Rules are why I gave up on the merry band style of hunting. Here's an example. Many years back a bunch of guys came up here every fall from Windsor, Ontario to hunt moose in the same area my buddy and I hunted. In fact, my first bull (see attached) was one of their messes I cleaned up: the camp leader had grazed it with a very poor shot three days before. They all belonged to the same Down East right wing "shouter" religious cult and all worked for the camp boss's contracting firm. My buddy, who unlike me was quite gregarious, wanted to join the group but I was hesitant. Camp boss had an ATV (rare in those days) and he called the shots. Needless to say he also shot almost all the moose, including filling anyone else's tag if he didn't draw one. Anyway, the moose I cleaned up was one he hit on a Sunday "scouting" mission. Yet by his sacred declaration there was to be no hunting on Sundays ... except by him it seems. The next year as they were driving in the last leg to set up camp they encountered a very fine bull standing just off the road. Brice, who had been coming with them for ten years drew the tag that year. Still hadn't shot his first moose. But oh no, he can't shoot it on a Sunday or he'll be expelled from camp (and his job no doubt) by the exulted disciple of Christ. True to form, camp boss later filled Brice's tag that year. We stopped in for lunch a week later and got the sad story. As I was walking back to the vehicle I noticed a dead owl thrown on the woodpile. "What happened there?" Oh, Frank shot it yesterday. "Why?" Well, they kill grouse. "Uh ... so do you. Maybe you better not turn your back on him?" That was enough for me. Then two years later I get a phone call. "Hey, did you draw a cow tag this year?" No, I never put in for them. "Know anyone who does have one?" Okay, I know where this is going. Don't say another word. It becomes a chargeable offence for me if I know there's been a violation and don't report it. They called my buddy and his sister had a cow tag. She agreed to go take the animal shot "by mistake." What was left of it. Camp boss had tried to hide the carcass with branches etc. which only provided a convenient perch for birds to ruin it. He should have hung up an orange vest. I never had anything to do with that bunch afterwards. Last time I saw them was several years later when they went tearing through my hunting camp on their ATVs before light one morning as I was standing outside my tent. These are the same guys who pitch their camp in the middle of the road so no one can access cutting units behind it. Ran into Frank the owl poacher in a grocery store the next year. He had left the bunch. Told me that camp boss shot total of three cow moose "by mistake" over the years. Besides his house building business the jerk also ran a big elk farm operation. Pleased to know he eventually lost his shirt on that deal when the province summarily shut down all that crap due to CWD.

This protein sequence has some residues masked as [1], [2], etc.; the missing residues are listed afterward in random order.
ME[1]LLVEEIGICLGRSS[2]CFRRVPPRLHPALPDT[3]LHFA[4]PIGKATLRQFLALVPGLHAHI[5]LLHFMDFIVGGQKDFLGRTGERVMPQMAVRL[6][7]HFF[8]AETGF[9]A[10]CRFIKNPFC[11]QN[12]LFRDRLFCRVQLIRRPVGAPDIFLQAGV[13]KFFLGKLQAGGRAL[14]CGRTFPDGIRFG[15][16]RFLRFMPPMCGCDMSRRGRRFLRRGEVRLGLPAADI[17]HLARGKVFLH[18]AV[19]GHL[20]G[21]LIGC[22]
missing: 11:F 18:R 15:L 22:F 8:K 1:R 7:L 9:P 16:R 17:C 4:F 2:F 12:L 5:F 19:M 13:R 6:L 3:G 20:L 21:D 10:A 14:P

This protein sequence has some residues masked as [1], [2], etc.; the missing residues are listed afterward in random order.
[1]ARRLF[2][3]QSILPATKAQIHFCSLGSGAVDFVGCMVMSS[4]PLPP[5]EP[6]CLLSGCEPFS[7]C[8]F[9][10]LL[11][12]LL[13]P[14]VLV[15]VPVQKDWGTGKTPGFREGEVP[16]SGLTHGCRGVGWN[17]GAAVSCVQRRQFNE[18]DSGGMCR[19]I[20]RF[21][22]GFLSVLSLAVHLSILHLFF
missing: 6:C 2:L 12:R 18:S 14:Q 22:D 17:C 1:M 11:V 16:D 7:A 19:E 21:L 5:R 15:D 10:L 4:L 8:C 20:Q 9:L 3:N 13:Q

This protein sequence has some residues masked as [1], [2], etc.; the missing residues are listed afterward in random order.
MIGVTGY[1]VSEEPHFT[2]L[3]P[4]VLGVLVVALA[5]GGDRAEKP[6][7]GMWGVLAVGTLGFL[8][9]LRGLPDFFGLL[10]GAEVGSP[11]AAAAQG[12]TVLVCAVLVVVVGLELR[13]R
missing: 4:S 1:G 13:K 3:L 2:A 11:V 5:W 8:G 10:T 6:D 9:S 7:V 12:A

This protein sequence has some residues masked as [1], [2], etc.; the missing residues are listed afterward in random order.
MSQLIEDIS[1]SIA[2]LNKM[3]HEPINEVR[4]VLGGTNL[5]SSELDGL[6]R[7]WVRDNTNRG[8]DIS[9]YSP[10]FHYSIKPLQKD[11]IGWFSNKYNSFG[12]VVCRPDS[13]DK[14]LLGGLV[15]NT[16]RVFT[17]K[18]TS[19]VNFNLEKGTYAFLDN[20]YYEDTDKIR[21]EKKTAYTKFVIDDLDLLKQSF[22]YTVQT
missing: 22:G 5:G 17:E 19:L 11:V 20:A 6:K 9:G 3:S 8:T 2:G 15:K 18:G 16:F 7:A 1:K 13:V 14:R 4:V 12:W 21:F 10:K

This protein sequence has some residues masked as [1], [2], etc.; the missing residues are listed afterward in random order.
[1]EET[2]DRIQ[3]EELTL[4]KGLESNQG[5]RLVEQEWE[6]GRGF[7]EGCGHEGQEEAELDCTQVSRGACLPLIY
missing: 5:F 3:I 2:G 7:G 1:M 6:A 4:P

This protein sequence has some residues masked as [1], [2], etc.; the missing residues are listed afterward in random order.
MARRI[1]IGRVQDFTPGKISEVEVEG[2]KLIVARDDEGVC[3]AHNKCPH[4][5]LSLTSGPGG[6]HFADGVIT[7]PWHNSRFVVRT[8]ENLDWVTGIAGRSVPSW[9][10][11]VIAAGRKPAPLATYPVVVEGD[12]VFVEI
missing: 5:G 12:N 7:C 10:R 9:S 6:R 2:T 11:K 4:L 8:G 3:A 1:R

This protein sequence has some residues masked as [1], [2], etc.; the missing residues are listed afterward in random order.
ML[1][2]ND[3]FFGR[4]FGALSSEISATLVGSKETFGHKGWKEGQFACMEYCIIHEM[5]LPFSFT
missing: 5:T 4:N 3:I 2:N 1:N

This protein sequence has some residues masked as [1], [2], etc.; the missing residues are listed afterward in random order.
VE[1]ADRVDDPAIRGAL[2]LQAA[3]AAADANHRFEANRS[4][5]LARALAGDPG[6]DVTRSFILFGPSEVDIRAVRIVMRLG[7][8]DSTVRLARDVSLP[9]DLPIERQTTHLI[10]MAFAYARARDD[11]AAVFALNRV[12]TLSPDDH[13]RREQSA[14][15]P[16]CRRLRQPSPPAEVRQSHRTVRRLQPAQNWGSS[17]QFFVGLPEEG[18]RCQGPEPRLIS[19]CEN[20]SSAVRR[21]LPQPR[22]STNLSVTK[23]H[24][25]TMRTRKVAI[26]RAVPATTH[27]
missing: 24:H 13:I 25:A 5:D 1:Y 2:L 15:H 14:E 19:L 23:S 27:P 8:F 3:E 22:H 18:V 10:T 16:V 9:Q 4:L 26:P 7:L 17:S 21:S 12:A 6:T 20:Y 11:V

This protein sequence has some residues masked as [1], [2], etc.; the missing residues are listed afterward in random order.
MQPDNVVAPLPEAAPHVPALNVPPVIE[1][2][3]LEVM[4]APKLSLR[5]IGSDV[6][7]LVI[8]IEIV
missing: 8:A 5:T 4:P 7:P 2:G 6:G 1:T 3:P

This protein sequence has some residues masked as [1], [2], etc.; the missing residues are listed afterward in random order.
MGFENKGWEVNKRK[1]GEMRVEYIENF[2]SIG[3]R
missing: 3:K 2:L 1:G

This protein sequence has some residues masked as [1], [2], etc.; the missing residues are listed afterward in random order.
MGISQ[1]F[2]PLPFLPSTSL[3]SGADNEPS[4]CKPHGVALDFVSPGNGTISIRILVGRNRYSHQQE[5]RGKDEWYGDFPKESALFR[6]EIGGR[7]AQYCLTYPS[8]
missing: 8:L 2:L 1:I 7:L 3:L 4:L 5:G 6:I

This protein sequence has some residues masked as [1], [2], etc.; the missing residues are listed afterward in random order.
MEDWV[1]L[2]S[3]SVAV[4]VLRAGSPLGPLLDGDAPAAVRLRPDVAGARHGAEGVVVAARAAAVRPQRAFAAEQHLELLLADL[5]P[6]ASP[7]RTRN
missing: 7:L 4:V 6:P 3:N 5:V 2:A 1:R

Click image for larger version  Name:	Pat__1992_moose.jpg Views:	0 Size:	90.5 KB ID:	737892